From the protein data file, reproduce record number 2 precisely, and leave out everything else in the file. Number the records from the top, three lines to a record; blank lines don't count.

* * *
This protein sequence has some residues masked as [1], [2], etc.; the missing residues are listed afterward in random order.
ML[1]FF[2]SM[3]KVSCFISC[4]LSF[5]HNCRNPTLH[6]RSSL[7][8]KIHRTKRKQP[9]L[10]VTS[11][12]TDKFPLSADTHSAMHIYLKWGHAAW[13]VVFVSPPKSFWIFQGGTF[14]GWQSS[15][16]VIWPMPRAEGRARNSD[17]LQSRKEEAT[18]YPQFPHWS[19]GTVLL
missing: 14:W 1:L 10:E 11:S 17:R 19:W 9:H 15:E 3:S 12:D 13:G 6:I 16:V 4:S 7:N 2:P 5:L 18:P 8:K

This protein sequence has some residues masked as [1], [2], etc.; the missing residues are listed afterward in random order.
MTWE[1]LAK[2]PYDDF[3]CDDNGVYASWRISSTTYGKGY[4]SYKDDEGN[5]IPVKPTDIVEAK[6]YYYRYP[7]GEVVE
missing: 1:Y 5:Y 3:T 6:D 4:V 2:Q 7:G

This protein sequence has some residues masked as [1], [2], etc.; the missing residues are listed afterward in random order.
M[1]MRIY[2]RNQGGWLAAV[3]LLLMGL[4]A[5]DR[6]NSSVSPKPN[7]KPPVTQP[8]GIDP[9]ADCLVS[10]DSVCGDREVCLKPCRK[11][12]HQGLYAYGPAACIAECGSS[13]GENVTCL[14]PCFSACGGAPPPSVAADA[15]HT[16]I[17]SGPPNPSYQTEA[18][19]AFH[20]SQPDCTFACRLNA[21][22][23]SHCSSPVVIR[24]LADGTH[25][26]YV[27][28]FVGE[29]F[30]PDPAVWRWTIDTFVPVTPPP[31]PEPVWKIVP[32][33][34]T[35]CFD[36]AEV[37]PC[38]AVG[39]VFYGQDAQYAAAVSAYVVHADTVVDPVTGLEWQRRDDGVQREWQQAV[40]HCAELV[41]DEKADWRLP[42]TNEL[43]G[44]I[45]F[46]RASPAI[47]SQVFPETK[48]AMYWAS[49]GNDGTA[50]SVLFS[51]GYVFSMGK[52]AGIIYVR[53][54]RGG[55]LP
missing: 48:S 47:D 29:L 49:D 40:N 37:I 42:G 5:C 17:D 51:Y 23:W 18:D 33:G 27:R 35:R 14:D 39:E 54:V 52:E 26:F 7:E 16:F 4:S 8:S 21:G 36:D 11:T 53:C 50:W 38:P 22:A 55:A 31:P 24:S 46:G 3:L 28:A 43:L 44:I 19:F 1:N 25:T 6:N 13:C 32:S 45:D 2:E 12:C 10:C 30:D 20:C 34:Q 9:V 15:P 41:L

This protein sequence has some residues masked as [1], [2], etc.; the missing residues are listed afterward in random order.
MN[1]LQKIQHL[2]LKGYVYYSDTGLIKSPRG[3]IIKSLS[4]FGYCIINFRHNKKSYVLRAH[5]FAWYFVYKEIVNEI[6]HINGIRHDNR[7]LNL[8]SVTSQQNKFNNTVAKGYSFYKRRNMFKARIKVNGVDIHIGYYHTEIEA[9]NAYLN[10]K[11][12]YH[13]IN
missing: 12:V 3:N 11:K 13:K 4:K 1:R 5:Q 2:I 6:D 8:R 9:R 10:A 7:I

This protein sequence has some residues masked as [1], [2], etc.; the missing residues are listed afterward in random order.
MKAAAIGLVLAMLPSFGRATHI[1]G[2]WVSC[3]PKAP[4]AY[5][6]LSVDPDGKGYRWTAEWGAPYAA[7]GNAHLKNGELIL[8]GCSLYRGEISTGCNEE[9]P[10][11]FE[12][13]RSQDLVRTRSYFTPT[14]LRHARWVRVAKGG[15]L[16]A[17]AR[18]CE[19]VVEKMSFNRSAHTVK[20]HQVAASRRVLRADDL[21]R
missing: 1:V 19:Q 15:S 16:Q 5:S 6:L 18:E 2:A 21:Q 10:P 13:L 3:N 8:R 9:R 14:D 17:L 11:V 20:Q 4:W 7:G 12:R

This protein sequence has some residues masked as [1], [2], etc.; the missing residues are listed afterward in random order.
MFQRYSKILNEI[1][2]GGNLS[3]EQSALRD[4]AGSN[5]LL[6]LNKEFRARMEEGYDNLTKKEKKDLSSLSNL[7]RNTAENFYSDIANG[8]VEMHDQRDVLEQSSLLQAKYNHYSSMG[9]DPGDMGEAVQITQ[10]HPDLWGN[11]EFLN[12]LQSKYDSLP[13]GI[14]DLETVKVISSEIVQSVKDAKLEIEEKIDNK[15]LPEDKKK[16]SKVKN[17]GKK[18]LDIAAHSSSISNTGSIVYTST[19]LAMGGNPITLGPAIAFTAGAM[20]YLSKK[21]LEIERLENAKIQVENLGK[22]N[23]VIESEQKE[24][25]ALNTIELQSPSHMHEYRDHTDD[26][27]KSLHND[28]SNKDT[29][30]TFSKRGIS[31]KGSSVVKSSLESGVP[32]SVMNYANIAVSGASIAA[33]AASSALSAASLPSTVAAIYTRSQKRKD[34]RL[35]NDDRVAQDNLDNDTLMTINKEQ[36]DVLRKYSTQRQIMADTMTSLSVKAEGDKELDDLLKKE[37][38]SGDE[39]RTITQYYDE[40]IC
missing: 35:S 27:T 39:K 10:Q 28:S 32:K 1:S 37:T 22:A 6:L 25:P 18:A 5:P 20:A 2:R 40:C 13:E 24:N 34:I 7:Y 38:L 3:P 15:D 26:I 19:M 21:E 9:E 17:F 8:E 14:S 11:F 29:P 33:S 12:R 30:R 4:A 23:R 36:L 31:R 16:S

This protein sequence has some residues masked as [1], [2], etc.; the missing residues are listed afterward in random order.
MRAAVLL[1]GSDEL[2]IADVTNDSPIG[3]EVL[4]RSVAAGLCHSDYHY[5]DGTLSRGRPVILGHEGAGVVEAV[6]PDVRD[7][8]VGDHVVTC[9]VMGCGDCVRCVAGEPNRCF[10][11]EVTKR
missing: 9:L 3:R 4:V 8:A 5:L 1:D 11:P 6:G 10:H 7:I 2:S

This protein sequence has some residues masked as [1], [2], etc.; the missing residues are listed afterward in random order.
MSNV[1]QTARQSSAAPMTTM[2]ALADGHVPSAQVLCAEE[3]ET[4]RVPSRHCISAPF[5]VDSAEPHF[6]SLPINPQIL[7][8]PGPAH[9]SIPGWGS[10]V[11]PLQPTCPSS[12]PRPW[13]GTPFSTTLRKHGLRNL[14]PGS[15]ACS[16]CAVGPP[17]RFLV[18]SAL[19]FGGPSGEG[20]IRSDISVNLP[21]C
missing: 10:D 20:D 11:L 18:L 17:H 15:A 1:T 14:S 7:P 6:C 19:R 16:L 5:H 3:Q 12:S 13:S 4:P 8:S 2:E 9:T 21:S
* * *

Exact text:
This protein sequence has some residues masked as [1], [2], etc.; the missing residues are listed afterward in random order.
MTWE[1]LAK[2]PYDDF[3]CDDNGVYASWRISSTTYGKGY[4]SYKDDEGN[5]IPVKPTDIVEAK[6]YYYRYP[7]GEVVE
missing: 1:Y 5:Y 3:T 6:D 4:V 2:Q 7:G